Brahms: The Boy II Review: Save your money instead of seeing this remarkably bland horror sequel
When the trailer initially dropped for Brahms: The Boy II, the sequel to the lukewarmly received but financially profitable 2015 horror film The Boy, I didn’t really need to know what to make of it. Was this a sequel that is just taking a supernatural turn or was it going to end up being a surprise prequel that connects to the Brahms we saw living in the walls at the end of the first film? Either way the film certainly had quite an uphill battle to prove its worth and while, after seeing it, I can tell you that this a bonafide sequel taking a sharp turn into the supernatural, this confirmation didn’t make anything better.
The film follows Liz (Katie Holmes), the survivor of a break-in gone wrong that traumatizes her and her son Jude (Christopher Convery). Looking to start anew, Liz’s husband Sean (Owain Yeoman) suggests moving out of London and in the quiet countryside. This leads them to move into the Heelshire Mansion and as they explore the woods around them, Jude comes across a doll nearly buried into the ground. Although he’s been mute since witnessing his mother being attacked, Jude develops a special connection with the doll – which he is told is named Brahms. After some strange events and finding out about the Heelshire Mansion’s disturbing history that’s connected to Jude’s new doll, Liz must figure out what’s really going on with Brahms before Jude is completely overtaken by his dark influences.
The opening was actually very surprising in how it subverts your expectations of the characters from how they’re presented in the trailer. Rather than Jude being the disturbed child he’s shown to be in the trailer, he’s more traumatized and the opening with him and Liza dealing with violent home invaders does make you grow some care for them. The trauma they face is actually kind of interesting and the way Jude only communicates through writing is a solid way to convey the internal fear he feels. Even Holmes does a decent job showing Liz’s trauma, but it ends up being just an excuse for them to go to the Heelshire Mansion because the film does nothing to develop these characters. There’re no satisfying arcs that sees them overcome their issues and their trauma only comes into play when the film decides to implement some cheap, ineffective scares that connect to it.
It’s actually kind of incredible how many horror clichés can be found in this and there’re so many that it’d be tough to name them all – but I guess I take a shot at it. There’s an over-abundance of dream sequences, the set-ups for Brahms creating creepy moments are just one-second he not doing something and then he is, the Liz’s husband is just your typical disappearing and disbelieving dad, Liz is the typical “crazy woman” that no one believes, Joseph (Ralph Ineson) is just the crazy neighbor/local who doubles as the “harbinger” character, only Joseph’s dog and other animals can detect the evil presence in Brahms, there’s an internet search scene of Liz looking up the haunting history of where they are, and the list can go on and on. Even the storytelling is incredibly cliché and the scene of Liz searching about Brahms’ past is one of the worst information dumps I’ve ever seen. Worst of all, the film is completely lacking effective scares so there’s a distinct lack of energy or pulse that viewers can cling onto. All in all, it’s just plain dull and boring.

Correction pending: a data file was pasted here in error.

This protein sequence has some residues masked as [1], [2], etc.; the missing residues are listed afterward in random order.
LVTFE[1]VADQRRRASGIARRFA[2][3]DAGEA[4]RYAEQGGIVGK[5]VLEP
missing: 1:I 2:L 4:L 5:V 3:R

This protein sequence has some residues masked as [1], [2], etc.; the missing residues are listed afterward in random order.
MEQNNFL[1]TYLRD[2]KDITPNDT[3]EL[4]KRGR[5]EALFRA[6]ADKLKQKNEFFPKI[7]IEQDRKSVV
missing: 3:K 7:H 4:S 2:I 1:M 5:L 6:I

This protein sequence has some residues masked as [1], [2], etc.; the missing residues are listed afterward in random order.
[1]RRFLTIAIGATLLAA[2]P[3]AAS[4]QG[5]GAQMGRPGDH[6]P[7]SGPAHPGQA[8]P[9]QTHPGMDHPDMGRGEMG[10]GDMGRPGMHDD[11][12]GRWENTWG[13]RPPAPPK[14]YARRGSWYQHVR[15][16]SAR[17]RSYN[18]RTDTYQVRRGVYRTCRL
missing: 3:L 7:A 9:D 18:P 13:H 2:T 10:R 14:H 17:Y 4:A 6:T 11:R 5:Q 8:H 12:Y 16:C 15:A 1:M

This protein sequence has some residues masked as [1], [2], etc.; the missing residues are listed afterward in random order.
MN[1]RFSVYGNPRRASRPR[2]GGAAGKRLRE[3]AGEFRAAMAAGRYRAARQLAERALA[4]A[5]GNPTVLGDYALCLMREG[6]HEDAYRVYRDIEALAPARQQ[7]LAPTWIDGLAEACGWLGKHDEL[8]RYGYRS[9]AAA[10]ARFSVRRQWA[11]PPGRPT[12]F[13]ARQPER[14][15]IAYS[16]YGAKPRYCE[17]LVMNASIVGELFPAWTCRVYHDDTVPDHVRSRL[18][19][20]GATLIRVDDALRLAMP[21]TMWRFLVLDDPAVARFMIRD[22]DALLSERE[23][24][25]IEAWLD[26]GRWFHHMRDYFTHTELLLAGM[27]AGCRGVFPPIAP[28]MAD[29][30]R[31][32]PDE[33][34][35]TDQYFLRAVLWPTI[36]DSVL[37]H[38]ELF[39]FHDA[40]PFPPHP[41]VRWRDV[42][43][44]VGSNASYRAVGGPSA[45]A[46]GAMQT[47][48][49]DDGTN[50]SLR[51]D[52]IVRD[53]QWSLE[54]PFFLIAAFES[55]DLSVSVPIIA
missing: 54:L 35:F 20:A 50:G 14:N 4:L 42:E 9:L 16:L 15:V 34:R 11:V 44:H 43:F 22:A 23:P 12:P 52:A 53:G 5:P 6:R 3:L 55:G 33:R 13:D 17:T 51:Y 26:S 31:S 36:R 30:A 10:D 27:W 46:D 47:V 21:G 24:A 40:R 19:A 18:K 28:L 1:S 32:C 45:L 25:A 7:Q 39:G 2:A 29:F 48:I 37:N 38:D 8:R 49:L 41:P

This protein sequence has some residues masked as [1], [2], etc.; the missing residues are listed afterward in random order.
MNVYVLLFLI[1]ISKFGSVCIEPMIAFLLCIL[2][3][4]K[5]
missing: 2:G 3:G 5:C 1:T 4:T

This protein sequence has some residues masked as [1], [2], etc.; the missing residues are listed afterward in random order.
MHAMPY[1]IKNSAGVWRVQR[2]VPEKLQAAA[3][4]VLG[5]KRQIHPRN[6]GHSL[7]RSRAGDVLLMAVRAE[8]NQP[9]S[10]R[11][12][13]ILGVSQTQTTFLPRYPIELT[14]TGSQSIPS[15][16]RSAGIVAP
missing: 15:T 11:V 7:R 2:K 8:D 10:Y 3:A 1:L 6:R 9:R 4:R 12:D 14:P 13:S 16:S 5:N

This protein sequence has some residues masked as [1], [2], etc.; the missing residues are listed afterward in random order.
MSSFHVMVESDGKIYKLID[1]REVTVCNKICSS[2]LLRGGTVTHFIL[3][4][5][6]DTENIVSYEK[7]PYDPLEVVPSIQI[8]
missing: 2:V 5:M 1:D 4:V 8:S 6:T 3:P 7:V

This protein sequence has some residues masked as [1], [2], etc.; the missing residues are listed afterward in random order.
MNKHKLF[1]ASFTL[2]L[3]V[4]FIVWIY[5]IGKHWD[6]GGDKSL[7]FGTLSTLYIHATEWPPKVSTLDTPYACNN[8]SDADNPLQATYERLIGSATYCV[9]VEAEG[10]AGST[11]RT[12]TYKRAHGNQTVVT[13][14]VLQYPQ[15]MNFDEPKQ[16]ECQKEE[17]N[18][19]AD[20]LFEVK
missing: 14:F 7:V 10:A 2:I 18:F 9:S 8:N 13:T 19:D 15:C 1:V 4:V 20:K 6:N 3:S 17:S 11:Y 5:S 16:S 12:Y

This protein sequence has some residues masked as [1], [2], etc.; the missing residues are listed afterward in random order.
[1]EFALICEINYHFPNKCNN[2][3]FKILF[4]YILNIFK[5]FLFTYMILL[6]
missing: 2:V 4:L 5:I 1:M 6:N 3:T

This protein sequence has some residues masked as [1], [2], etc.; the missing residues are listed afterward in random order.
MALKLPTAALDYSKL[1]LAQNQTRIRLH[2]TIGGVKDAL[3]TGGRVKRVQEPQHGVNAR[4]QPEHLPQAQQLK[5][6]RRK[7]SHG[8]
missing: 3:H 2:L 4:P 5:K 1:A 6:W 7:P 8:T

The sequel’s turn to the supernatural doesn’t even make anything more interesting and ruins the interesting subversion that happens in the original. With the reveal that Brahms had actually been living in the walls, the original actually subverted a lot of expectations that were made about the film because of what creepy doll films had become. Here, all of that is retconned away for a lame supernatural element the film does not want to delve into. It just creates a lot of question it doesn’t feel like answering – like why the list of rules or why the doll is even haunted at all. It just wants to string viewers along enough to reach its nonsensical conclusion wraps up so quickly that it’s completely unsatisfying and makes no sense because of the events of the first. Not to mention, the film doesn’t even want to have fun with Brahms having supernatural power and things could’ve been better if there’re more moments of the doll actually doing things on-screen – aside from eye-rolling and head turning.
Brahms’ return to big screen is nothing more than a straight to DVD sequel that has somehow snuck its way into theaters. It’s the kind of horror sequel that no one wants as it doesn’t even respect the solid elements of the original. It’s devoid of fun scares, interesting characters, unique ideas, and is simply not worth anyone’s time. Even the most die-hard of horror fans should save their money on upcoming films, like The Invisible Man and A Quiet Place: Part 2, that will likely have much better things to add to the genre.